I have a certain obsession with my relationship with smartphones. I love it but hate it; I avoid it but it fills up my time way too much.
We gave our eldest child a smartphone back in 2014 or so. They use it a lot. It's the main way that I'm able to communicate with my kids right now.
But I also feel like it's taken over their life. And this article points out the deeper problem... that I've let the smartphone do parenting for me. That's where my sense of guilt comes from.
I deleted most of my "Likes" from Facebook.. Much like I deleted all of my past history on Facebook a couple years ago, I've been trying to make the platform decidedly personal for me. I want to make it so it represents my identity as little as possible. I want to feel no loyalty to the platform.
So then I ran myself through the "Magic Sauce" from Cambridge University (not Cambridge Analytica):
Apparently I'm an extrovert now, and I'm 25.
Their Twitter assessment, however, is probably still pretty accurate:
(ACTUALLY POSTED MAY 28 2018... but since I didn't update it, I'll leave it here at its original timestamp for posterity.)
I started trying to write this post a few months ago, just to draw attention to this episode of Chase Jarvis' interview with Brene Brown (embedded below).
And I was thinking about what I may have wrought upon my children by introducing them to smartphones a few years ago, as embedded below.
But I look back at this draft and don't know what to say, since I started writing this so long ago and I don't want to re-listen to the episodes.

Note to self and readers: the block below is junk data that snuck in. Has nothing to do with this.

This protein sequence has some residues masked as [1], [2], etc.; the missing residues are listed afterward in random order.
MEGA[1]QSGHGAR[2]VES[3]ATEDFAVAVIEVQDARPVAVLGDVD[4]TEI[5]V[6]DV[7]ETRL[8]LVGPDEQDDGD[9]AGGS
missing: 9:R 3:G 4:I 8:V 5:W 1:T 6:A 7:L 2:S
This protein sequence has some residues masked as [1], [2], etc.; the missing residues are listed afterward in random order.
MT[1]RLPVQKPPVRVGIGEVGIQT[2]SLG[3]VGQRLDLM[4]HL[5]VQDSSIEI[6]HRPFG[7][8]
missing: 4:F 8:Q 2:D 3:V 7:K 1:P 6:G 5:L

So I'll post them here and now and set this train of thought behind me for a bit.
At a staff meeting, administration admonished us to make our online presence less searchable. "Use a pseudonym," I paraphrase, "because we've heard some terrible stories about things people have done to teachers online. It might not even be you; it might be something somebody else tags you in."
For a moment, I considered it. I thought, Yeah, my online presence isn't meaningful enough to me for me to care about. I could pseudonym.
Then I realized just how beyond help I am for that.
I don't want to be anonymous. I have no interest in being anonymous online. I may not go as far as @elibosnick does in using my real name, but the vast majority of my online names are "jeffnords" or a variant of it. I have many reasons for this.
Facebook is still a special case. If there was any place to use a pseudonym, it would be for my personal Facebook profile. Although I've eased up on my personal Facebook ban and I've started paying a little more attention to the Facebook community, clicking "likes" and making comments here and there, I haven't done a purge for a while and I might, one of these nights, delete my recent activity on the site again. Facebook still straddles the public and private spheres in ways I'm not comfortable with. It still creates circles of "friends" that don't seem to mean much in real life. And it seems to be, by the nature of its interactions, cause the most trouble for people. So I'll continue to treat it with the utmost caution.
Perhaps, if and when I apply to work in administration myself, I'll reconsider. Perhaps some of my vulnerable rants and posts will seem childish and unprofessional. Then I might change my tack.
But for now, Jeffrey Nordstrom is my online identity and that's fine. I've traded away my privacy (see below) and I'm banking that it will work out for me in the long run.
I've tried writing a few blog posts over the last few weeks, but my brain has not been able to create anything interesting and blogworthy. So here are a few recent posts to other places.
YouTube: ephemeral ideas
Amazon | DailyMotion
DeviantArt | Duolingo | Flickr | FVRL | Kik
LinkedIn | MeetUp | MySpace
Playstation | Reddit | Snapchat
Spotify | The Internet Archive
Tinder | Vimeo | VK | WattPad